Healthy people who swim in the polluted water likely will see minimal or no symptoms. But open cuts or sores could result in minor inflammation and infection, she added.

Hofstad, who has studied local water pollution issues since the early 1990s, said improving storm water protections help but will not solve the problem.

“Every time you install a storm water separator, you’re making some attempt to reduce pollutants, and it will have an impact … but you’re still going to have those points on our coastline where storm water will flow into the bay.”

Editor’s note: While this article is region-specific, I’ve included it because of the sheer number of similar articles I have sifted through across not only the country, but the world. E.coli levels at beaches due to runoff and in many instances sewage being pumped directly into the sea is at epidemic proportions and deserves to be brought to awareness and looked at closely by the general public.

Fund water-quality tests at NJ shore, lawmakers urge Congress

August 23, 2012 by  
Filed under Water Quality

Two of New Jersey’s federal lawmakers are urging Congress to approve funding for water-quality programs along the shore.

President Barack Obama’s budget proposal does not include any money for a 12-year-old program that gives grants to states to test water quality.

U.S. Sen. Frank Lautenberg wants $10 million to be authorized so beach-goers can know if the ocean water is safe.

“A day at the beach should never turn in to a visit to the doctor afterward,” he said. “We’ve got to do what we can to protect every mile of our beautiful coastline, to protect it from waste and pollution.”

Congressman Frank Pallone joined Lautenberg on the Asbury Park boardwalk Thursday to push for faster testing.

Pallone said there is new technology that makes it possible to get results in six hours instead of the current 24-hour wait to determine if beaches should be closed to swimmers.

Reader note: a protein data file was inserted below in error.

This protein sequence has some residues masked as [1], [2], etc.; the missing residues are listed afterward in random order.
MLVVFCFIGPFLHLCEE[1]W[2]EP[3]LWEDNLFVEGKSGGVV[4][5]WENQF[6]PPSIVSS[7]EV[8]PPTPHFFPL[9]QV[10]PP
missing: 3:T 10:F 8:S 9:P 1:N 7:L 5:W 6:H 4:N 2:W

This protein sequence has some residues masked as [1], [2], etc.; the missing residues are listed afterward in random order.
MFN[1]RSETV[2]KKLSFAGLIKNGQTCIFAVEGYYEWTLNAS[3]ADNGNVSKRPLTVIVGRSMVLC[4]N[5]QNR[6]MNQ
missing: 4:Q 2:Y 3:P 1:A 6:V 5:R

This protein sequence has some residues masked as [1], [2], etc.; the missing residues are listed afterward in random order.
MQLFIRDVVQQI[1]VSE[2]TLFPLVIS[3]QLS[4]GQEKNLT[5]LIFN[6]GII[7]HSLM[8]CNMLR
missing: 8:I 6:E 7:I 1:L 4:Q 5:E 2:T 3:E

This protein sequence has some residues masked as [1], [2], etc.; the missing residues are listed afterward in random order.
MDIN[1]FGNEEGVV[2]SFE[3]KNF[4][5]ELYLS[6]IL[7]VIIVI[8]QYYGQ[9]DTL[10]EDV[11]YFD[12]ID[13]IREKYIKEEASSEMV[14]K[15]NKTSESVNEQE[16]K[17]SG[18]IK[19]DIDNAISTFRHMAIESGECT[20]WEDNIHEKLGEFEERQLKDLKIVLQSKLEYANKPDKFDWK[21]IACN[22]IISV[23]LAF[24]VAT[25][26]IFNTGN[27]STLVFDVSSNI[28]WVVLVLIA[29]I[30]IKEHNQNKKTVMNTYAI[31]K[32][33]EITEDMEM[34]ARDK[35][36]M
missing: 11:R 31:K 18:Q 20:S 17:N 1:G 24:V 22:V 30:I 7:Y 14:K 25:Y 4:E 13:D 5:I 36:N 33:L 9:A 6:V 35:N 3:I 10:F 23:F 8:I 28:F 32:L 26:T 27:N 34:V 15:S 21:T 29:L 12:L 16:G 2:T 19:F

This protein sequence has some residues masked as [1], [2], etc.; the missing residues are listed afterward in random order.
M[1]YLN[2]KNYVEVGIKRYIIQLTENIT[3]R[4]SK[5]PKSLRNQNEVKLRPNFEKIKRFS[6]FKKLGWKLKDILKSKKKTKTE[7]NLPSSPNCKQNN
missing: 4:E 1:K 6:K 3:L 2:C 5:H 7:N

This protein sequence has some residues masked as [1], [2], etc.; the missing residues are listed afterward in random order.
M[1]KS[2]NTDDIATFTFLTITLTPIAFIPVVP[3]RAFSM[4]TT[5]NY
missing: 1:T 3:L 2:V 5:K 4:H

The two Democrats are urging that federal grants be approved for towns to detect sources of pollution so they can be cleaned up.

With the surf crashing in the background, Lautenberg and Pallone also hammered away at Republican presidential contender Mitt Romney’s proposal for a new national energy strategy.

The cornerstone of Romney’s plan is opening up more areas for offshore oil drilling, including in the mid-Atlantic, where it is currently banned.

Lautenberg opposes the idea as much too risky to the environment.

“We don’t want our beaches filled with oil. We don’t want our waters filled with oil,” he said. “We don’t want the result that you could easily get from drilling off our coast.’

Romney says ramping up offshore drilling could create 3 million jobs and more than $1 trillion in revenue. He also wants to give states more control over energy production on federal land.

Editor’s note: Just the fact that a trip to the beach could be “followed by a trip to the doctor,” is enough to raise a red flag in anyone’s sensibilities, right? Think about this – if you cannot safely enjoy your local beach without researching the toxicity levels first or if you are at risk for illness at anytime, there is a problem, and not one that will be solved on its own. Speak up for to your politicians and advocate for funding for water safety. Also, urge lawmakers to vote against any legislation that endangers our waters, because cleaning that up is not simple, never quick, and causes years of in many cases irreparable damage. Do you really want to never enjoy your beaches and waterways again?

Feds approve license for wave-energy park

August 21, 2012 by  
Filed under Ocean Energy

Comments Off on Feds approve license for wave-energy park

REEDSPORT — A wave energy company that plans to build a 30-acre ocean energy power station off Reedsport has received a green light from the Federal Energy Regulatory Commission.

Last week, FERC granted Ocean Power Technologies the first license for a wave power station in the United States. If completed, OPT’s 10-buoy park will be the first commercial wave energy operation in the country, according to OPT.